Clicking the new button pins under the diagram opens a small window showing the pin layout for the 4011, so that you can check the inputs and outputs of the individual NAND gates.

With CMOS circuits, it is good practice to include a decoupling capacitor, 47 μF, or 100 μF, connected across the power supply. This prevents the transmission of voltage 'spikes' along the power supply lines. More complex circuits won't function properly without decoupling capacitors and you should think of them as part of the recipe needed to get CMOS circuits to work.

The push button switches are wired with pull down resistors. What kind of logic signal will you get when you press the button? With pull down resistors, you get a HIGH voltage, logic 1, when the switch is pressed. Operate the switches in all combinations to complete the following table:

switch B switch A output
open open
open closed
closed open
closed closed
 

The output is HIGH when the LED is illuminated and LOW when the LED is off. Representing an open switch by '0' and a closed switch by '1' and writing '0' for LOW and '1' for HIGH should give the NAND gate truth table:

input B input A output
0 0 1
0 1 1
1 0 1
1 1 0
NAND gate truth table

Check through your circuit until you get this result. Possible errors include misplaced, or missing wire links.

By convention, input A is the rightmost input column. The reason for this becomes clear when you find out more about binary numbers: A refers to the least significant bit of a binary number.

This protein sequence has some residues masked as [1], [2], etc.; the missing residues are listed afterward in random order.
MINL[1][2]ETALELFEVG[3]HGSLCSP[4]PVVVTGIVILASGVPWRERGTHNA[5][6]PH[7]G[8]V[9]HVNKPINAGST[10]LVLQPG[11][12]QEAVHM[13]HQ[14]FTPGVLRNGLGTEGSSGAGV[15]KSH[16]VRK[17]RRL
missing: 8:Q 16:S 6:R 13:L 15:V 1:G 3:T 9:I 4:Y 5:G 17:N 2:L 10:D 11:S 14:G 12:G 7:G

Now modify your circuit, as shown in the next prototype board layout:

down up open in a new window 4011 pins 4011: Driving LEDs using NAND gates

This gives you two new ways of driving an LED. The circuit diagram for the system you have built is:

Driving LEDs using NAND gates: circuit diagram

The small numbers correspond to the pins of the 4011 IC.

Although LED 1 and LED 2 are both connected to a NAND gate with its inputs connected together, they are driven in different ways. LED 1 is connected between +4.5 V and the output of the second NAND gate, pin 11. This means that LED 1 will light up when the output of the driving NAND gate goes LOW. Check that LED 1 follows the NAND gate truth table, as before.

Now compare this with the behaviour of LED 2, wired from the output of the third NAND gate, pin 4, to 0 V. LED 2 lights up when the output of its NAND gate goes HIGH. As a result, its behaviour is opposite to that of LED 1. In fact, LED 2 follows the AND gate truth table, as follows:

input B input A output
0 0 0
0 1 0
1 0 0
1 1 1
AND gate truth table

In this circuit, you have used NAND gates connected to make two other gates. These are NOT and AND gates:

NOT and AND gates

Looking again at the circuit diagram, you can see that the output of the first NAND gate is a valid logic signal. The current taken from this point by the other two NAND gates is small and what is meant to be a HIGH voltage will actually be a HIGH voltage. This is not true after the NAND gates which drive the LEDs. 4011 NAND gates can provide just enough current to drive LEDs, but the HIGH and LOW voltages will be pulled away from their normal values and must not be used as inputs to other parts of the logic circuit.